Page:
Project title: Theoretical Control of Trapped Ions
Supervisor: Dr Florian Mintert and Professor Richard Thompson
I have independently found an algorithm for evolving a two-level ion trapped in a harmonic potential cooled to the quantum ground state into any arbitrary target superposition, up to a relative phase difference between the elements. This is done using discrete time-independent pulses of the carrier, first red and first blue sidebands of the internal transition, allowing it to be carried out within the Lamb--Dicke regime without any kind of special pulse-shaping equipment often used in optimal control. On the way to deriving the algorithm, I have investigated some methods and pitfalls in numerical optimisation of pulse sequences, including the limits of double-precision numerics for certain target functions.
I am now working on the optimisation of pulse sequences using time-varying amplitudes of the same transition frequencies to minimise the effects of heating and other decoherence effects to achieve optimal sequences for creating arbitrary motional superpositions. I am also working on creating higher fidelity quantum gates in trapped ions using the Floquet method for pulse shaping. Both of these aims build on work that has previously been done in the controlled quantum dynamics group here at Imperial College London. The Floquet method has found real success in the field of optimal control of quantum systems, allowing for smoothly varying control pulses to be found, rather than the discretised solutions with small time-steps found by algorithms such as GRAPE.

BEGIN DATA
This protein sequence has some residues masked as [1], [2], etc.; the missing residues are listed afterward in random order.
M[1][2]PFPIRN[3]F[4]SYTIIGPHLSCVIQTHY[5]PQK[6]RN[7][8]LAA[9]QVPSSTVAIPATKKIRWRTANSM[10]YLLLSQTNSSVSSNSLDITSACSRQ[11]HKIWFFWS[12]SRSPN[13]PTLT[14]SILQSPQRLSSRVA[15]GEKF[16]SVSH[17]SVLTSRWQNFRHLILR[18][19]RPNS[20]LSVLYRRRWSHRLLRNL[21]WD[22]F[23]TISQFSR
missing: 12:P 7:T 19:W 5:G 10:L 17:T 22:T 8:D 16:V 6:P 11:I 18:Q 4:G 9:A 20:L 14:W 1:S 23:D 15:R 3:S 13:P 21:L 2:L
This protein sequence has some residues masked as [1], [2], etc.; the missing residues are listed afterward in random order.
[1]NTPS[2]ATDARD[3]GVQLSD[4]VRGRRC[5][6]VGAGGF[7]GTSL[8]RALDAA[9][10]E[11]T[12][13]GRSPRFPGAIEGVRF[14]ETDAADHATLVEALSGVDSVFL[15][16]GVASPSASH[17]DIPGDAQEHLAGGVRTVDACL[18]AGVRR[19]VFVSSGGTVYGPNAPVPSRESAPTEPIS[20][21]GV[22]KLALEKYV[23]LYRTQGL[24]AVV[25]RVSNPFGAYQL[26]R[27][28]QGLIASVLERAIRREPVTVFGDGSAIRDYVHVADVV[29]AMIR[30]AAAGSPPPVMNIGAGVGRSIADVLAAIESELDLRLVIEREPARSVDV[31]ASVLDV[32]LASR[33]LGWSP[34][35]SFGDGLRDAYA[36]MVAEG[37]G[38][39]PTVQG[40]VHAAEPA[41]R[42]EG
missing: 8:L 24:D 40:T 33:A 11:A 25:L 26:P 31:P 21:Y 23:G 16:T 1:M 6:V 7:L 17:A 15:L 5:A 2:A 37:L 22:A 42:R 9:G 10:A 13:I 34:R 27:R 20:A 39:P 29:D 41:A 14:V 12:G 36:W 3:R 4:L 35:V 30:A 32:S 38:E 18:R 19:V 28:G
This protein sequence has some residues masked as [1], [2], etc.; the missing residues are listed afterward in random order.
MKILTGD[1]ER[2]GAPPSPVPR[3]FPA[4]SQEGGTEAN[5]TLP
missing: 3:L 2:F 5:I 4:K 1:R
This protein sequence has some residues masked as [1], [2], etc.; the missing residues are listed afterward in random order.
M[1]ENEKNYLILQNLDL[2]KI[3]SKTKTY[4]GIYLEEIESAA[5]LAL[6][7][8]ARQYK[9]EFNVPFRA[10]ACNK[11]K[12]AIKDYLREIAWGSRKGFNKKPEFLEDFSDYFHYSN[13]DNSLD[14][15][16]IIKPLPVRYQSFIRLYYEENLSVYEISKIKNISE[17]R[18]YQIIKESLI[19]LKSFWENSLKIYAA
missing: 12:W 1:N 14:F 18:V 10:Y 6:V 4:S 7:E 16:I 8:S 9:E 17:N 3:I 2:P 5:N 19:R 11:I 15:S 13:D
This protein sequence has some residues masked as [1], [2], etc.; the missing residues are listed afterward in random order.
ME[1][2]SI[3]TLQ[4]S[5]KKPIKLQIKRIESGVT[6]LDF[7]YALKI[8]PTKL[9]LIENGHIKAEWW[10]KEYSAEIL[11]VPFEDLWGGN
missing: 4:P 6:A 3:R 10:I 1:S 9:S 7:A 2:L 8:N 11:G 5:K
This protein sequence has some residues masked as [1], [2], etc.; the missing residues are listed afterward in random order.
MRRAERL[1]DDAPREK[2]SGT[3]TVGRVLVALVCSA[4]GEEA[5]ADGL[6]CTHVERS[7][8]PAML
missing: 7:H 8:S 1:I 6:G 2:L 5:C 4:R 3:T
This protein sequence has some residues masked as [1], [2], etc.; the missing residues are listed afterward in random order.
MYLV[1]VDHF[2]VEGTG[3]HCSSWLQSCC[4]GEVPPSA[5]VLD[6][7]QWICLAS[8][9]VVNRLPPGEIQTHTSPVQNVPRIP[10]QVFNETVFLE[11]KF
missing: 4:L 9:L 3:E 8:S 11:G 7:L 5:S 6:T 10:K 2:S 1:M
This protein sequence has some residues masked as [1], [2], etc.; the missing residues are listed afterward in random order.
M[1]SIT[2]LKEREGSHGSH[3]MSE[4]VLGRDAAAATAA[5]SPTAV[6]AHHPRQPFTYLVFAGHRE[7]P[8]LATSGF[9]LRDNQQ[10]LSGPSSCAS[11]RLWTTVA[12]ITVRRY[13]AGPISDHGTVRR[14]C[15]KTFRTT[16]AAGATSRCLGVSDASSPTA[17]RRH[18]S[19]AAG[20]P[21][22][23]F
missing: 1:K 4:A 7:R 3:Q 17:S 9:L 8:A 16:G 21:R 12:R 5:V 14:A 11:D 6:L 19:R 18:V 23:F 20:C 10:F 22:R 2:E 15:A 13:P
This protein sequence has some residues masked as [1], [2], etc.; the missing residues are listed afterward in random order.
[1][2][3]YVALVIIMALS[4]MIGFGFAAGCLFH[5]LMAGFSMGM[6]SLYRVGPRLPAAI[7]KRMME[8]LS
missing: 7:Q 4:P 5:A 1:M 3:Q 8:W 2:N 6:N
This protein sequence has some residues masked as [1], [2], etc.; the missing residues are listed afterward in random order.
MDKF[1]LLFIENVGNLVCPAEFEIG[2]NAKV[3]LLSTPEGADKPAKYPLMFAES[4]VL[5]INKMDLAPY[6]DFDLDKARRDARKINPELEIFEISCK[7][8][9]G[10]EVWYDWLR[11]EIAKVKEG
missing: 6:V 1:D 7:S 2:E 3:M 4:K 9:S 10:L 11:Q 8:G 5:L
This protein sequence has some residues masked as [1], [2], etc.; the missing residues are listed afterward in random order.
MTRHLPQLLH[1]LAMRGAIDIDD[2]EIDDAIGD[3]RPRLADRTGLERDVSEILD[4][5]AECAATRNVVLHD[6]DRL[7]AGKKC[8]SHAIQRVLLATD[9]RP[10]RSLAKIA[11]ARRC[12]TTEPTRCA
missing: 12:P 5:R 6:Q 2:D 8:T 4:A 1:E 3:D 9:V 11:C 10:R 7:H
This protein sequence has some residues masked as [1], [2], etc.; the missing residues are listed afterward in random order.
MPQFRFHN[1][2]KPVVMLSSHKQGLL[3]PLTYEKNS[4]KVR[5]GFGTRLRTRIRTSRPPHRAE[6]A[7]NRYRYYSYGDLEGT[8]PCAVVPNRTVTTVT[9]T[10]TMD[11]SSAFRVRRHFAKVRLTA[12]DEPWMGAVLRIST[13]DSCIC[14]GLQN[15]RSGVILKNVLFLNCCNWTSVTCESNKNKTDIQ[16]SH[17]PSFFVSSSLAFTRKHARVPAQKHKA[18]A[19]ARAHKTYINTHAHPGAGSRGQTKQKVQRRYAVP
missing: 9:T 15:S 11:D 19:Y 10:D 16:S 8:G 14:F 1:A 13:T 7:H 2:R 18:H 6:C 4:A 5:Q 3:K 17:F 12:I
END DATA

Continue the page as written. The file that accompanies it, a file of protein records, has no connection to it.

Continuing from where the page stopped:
Part of my role also involves working closely with the experimental ion trapping group, helping to identify areas of theoretical interest to investigate, and finding solutions to problems that arise when trying to experimentally implement the protocols that the theorists find. I will assist in the setup of new equipment coming into the lab under a new grant, and play a minor role in the building of a new linear rf trap to complement the existing Penning trap. My immediate work with the group is to attempt to experimentally realise the discrete time pulse sequences that I have previously found to form arbitrary motional states in a single trapped ion.